Gov't to ease restrictions on rice imports


Posted at Jun 27 2014 12:20 PM | Updated as of Jun 28 2014 12:26 AM

MANILA, Philippines – The Philippines, one of the world's biggest rice buyers, said on Friday that it would loosen restrictions on imports of the grain, boosting opportunities for key suppliers in the region such as Vietnam and Thailand.

The Southeast Asian nation plans to reduce tariffs on imports, with a charge of 35 percent on total annual shipments up to 805,200 tons, and 50 percent beyond that level, Agriculture Undersecretary Segfredo Serrano told reporters.

The current tariff is 40 percent on shipments up to 350,000 tons, and 50 percent beyond that point.

Serrano, discussing the details of a recent agreement between the Philippines and major rice exporters, said the new duty rates would last until 2017.

"It's a done deal," he said, adding that the Philippines expects formal approval of the new deal from the World Trade Organization (WTO) next month. "It will take effect immediately."

Under the new deal, Serrano said the Philippines could buy up to 293,000 tons of rice with the 35 percent tariff from Vietnam, with the same amount from Thailand; 50,000 tons each from China, India and Pakistan; 15,000 tons from Australia; 4,000 tons from El Salvador; and 50,000 tons from other exporters.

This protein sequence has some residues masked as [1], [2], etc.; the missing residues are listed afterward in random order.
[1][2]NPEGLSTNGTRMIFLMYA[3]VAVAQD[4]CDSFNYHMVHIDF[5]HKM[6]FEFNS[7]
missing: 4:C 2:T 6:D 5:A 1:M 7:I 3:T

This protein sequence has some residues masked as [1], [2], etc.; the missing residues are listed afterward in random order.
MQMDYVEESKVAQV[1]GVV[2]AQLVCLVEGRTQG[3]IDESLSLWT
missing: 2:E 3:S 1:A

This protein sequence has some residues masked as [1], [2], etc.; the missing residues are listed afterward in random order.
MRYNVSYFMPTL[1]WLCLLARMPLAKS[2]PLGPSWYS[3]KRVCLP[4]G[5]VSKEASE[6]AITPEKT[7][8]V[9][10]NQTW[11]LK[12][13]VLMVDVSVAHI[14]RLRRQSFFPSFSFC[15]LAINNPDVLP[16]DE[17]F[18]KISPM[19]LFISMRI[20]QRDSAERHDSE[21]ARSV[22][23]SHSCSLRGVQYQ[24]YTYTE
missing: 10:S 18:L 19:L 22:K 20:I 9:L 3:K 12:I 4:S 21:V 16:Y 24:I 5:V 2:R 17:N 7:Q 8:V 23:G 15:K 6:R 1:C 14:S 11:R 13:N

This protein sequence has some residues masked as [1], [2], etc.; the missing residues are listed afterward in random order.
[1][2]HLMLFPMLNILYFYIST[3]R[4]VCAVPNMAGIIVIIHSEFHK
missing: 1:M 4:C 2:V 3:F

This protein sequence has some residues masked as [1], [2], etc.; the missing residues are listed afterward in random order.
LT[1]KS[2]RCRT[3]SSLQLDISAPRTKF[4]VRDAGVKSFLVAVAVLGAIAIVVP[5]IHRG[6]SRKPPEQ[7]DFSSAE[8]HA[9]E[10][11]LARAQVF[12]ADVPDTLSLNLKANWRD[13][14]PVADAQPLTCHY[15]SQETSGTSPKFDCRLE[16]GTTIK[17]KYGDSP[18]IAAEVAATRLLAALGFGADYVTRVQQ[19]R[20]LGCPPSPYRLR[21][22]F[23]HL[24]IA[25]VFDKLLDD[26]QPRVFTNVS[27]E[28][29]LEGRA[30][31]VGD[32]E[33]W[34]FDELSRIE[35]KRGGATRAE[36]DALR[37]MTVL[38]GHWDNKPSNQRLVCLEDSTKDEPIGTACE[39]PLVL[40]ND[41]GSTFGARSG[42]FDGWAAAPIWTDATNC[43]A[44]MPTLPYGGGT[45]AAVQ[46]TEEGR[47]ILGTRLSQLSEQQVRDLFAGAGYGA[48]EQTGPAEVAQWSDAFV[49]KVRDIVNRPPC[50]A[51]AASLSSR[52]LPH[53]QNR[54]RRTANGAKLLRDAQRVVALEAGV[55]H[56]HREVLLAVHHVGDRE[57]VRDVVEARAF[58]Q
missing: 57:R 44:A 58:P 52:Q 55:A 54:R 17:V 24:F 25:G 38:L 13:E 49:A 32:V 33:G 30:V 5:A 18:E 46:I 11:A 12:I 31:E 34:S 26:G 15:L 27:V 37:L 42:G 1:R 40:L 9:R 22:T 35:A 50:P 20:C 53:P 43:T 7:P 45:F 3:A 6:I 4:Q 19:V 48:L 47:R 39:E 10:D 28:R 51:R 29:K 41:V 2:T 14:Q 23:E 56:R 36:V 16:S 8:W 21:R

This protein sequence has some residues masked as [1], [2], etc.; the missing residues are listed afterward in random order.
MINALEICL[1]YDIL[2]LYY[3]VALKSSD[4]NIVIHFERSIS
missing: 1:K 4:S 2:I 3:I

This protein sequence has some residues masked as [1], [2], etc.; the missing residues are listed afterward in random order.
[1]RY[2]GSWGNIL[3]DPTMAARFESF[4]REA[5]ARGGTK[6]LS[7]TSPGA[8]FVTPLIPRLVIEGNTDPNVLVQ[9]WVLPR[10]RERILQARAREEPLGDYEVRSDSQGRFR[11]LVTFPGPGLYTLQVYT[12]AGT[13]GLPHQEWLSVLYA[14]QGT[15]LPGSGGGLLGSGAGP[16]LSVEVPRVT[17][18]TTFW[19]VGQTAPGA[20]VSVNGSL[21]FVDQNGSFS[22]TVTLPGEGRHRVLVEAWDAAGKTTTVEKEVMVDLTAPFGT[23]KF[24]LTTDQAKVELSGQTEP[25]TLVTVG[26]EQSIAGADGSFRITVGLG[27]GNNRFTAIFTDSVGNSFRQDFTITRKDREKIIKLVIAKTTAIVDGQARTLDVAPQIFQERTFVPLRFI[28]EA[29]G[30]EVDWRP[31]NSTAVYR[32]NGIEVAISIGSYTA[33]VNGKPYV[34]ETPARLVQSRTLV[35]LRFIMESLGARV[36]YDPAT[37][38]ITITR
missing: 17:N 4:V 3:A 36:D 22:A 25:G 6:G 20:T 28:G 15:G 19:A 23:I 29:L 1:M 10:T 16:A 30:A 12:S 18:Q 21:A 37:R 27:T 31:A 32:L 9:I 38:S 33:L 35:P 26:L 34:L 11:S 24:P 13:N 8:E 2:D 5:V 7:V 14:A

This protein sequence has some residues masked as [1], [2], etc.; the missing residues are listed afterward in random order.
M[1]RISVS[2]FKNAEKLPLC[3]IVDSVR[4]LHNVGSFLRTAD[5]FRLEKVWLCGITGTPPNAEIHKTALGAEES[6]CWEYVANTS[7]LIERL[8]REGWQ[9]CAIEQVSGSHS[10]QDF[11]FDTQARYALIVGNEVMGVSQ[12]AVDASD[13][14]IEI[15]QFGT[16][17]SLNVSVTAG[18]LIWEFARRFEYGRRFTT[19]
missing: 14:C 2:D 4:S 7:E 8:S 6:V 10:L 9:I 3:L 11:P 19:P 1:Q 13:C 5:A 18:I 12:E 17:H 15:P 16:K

The Philippines had been negotiating with export nations in Geneva to extend the import restrictions approved by the WTO that were originally supposed to have expired in 2012.

In April, the WTO said the Philippines had asked for a waiver of its commitment to open its rice market, with Indonesia, India, Vietnam and China supporting the request.

At that time, Thailand, Canada, Australia and the United States were still consulting with the Philippines on its request, the WTO said in a notice posted on its website.

Removing the restrictions on rice imports has been a hot trade issue in the Philippines, with the government pushing to keep the high tariffs to protect local farmers despite the country's commitment to support the removal of global trade barriers.